Findings from a Ghent University – Liebaert collaboration
At Victoris, we focus on various forms of collaborations between Ghent University researchers and the industry. We’re happy to share the results of a recent collaboration between the exercise physiology and training group of Prof. Jan Boone and the Flemish company Liebaert NV in which the influence of 2 compression garments on running performance and recovery were tested.
The 2 innovative compression garments produced by Marcel Liebaert NV, also known as RV-Elite were tested and compared with 2 commercially available products.
The RV-Elite garments had 1 type of garments that was custom-made for the subject based on a body scan, in this study it’s referred to as Elite C-M. The other type is a ready-to-wear model where the subjects used the best fitting trousers, Elite RTW. The 2 products used for comparison came from two distinct (price) categories in the market: HEP (high end product) and LEP (lower end product). The research was primarily focused on runners and both subjective and physiological parameters were registered.
Why was this study done?
The study was conducted to test the practical efficacy of the 2 types of RV-Elite garments, which are made with specific substances and according to a specific procedure. Liebaert NV wanted to know if there was an effect on running performance and recovery.
How was the experiment conducted?
In order to evaluate the effectiveness of the garments, the research group of Prof. Jan Boone was looking for physically active people between 18 and 27 years who have experience with running training. They found a group of 25 men who trained 2-3 times a week for the past year.
To study the difference between the different compression shorts, all 25 people had to perform the same running training 5 times in 5 different compression conditions: 4 times with the different compression garments and one time with loose running shorts, as a control condition. Do you want to know the specifics of these training sessions? Then go knock on Kobe Vermeire‘s door, as he has taken the lead over the experiments in the group of Prof. Jan Boone.
Several parameters were measured: the heart rate, blood lactate concentration and the metabolic gas exchange, with the objective to determine the Running Economy. In addition to these physiological parameters, the subjective experience of the load was obtained from the runners (via the Rate of Perceived Exertion scale).
The effect on recovery was examined through 3 areas:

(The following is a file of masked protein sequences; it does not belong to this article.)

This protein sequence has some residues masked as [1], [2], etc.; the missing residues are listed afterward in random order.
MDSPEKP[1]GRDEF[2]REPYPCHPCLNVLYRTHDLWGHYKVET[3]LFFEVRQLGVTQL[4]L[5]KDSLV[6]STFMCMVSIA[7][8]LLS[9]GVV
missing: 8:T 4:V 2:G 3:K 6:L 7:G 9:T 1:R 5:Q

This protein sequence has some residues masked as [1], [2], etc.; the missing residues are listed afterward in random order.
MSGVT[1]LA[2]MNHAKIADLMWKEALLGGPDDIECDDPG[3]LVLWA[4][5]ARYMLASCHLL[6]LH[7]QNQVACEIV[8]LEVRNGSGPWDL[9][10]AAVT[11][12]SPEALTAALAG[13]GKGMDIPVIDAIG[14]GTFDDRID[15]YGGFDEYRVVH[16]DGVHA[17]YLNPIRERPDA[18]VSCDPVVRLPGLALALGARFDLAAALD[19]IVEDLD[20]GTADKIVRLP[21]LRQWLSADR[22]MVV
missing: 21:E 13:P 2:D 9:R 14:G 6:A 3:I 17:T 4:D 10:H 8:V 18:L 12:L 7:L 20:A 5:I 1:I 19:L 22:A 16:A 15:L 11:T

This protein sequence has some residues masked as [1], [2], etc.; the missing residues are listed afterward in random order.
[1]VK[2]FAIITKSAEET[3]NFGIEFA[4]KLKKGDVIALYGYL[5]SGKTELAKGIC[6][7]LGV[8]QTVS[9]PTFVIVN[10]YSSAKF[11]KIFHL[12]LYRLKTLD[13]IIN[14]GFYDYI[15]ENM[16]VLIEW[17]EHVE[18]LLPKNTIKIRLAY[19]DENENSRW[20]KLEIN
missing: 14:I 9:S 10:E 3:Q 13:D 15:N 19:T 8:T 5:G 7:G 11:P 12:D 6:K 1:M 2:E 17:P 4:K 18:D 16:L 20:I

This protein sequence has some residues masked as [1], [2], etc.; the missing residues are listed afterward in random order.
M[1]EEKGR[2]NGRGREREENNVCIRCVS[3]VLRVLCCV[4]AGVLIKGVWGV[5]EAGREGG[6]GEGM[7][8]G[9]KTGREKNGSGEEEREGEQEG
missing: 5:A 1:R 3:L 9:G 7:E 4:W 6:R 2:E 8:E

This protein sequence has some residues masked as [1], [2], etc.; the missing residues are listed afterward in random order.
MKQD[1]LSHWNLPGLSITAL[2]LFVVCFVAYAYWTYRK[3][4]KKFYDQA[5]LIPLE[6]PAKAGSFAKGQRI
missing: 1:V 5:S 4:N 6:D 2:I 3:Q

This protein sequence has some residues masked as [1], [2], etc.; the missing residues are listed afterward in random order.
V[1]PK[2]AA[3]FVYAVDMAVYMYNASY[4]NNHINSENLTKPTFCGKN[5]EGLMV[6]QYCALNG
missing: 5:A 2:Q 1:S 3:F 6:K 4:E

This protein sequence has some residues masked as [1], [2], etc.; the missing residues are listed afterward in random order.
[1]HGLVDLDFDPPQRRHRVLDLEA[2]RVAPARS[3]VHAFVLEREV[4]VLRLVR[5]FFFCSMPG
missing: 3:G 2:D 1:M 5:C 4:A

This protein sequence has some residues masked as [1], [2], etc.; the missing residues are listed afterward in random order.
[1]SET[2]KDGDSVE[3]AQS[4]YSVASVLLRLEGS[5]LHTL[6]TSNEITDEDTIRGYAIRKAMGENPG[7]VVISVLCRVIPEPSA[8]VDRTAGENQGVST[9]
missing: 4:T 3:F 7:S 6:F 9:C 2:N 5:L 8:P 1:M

- Performance: using jump height, performing the Counter Movement Jump.
- Muscle soreness: using a subjective scale (0 to 10) to assess the presence of DOMS (i.e. Delayed Onset of Muscle Soreness).
- Inflammatory markers in the bloodstream: Creatine Kinase was determined using a venous blood sample.
Was a difference in the runner’s performance found when wearing the compression garments?
From a physiological point of view, a difference in the runner’s performance was found. Here are the facts:
- the Running Economy was lower (i.e., better) with Elite C-M (custom-made garments) compared to LEP and the control condition.
- the subjective sensation of load when running at high speed (RPE, Rate of Perceived Exertion) was better with compression garments Elite C-M compared to the control condition.
- and between all the compression garment types there are no differences in terms of heart rate, lactate concentration and RPE at low speeds.
Did the compression shorts influence the recovery after intensive exercise?
Yes, they did! The muscle damage suffered during exercise was least prominent in Elite C-M compared to LEP and control condition. It appeared that the Creatine Kinase (CK) had a less prominent increase in Elite C-M, Elite RTW and the high end product (HEP) after exercise. This was also reflected in the perception of pain (DOMS) after exercise. The jump height remained the same after exercise.
So what were the key findings?
- At submaximal running speeds, compression conditions had no impact on physiological responses. Running economy was slightly better by the custom-made garments compared to the control condition (but not to the high end and low end product), however, there was a large interindividual variation in this parameter.
- At high-intensity running speeds, compression conditions had no impact on physiological responses. Subjective perception of load appears to be positively affected with Elite C-M compared to LEP and the control condition.
- The induced muscle damage was lower in the Elite garments and in the high end product compared to the LEP and the control condition. This was also reflected in the perception of pain which appeared to be lower after exercise in these 3 types.
- The subjective feeling of the compression garment for support and comfort was higher in Elite C-M, Elite RTW and HEP compared to LEP.
How are Ghent University and Liebaert looking back at this project (& what’s the future holding)?
The present project is an excellent example of how academic expertise can be applied to test and validate novel products developed by industrial companies active in the area of sports textiles. From the beginning, our research group had the opportunity and independence to share our knowledge and set out a research program within the setting of this project. Several meetings between the research group and the company, mediated by Victoris, facilitated an optimal collaboration that will be continued in the future.
The compression shorts produced by Marcel Liebaert NV had a positive influence on Running Economy (at average level), subjective perception of load, muscle damage and perception of pain after exercise. Also, the feeling of support and comfort with the compression clothing was better in comparison with the other brands.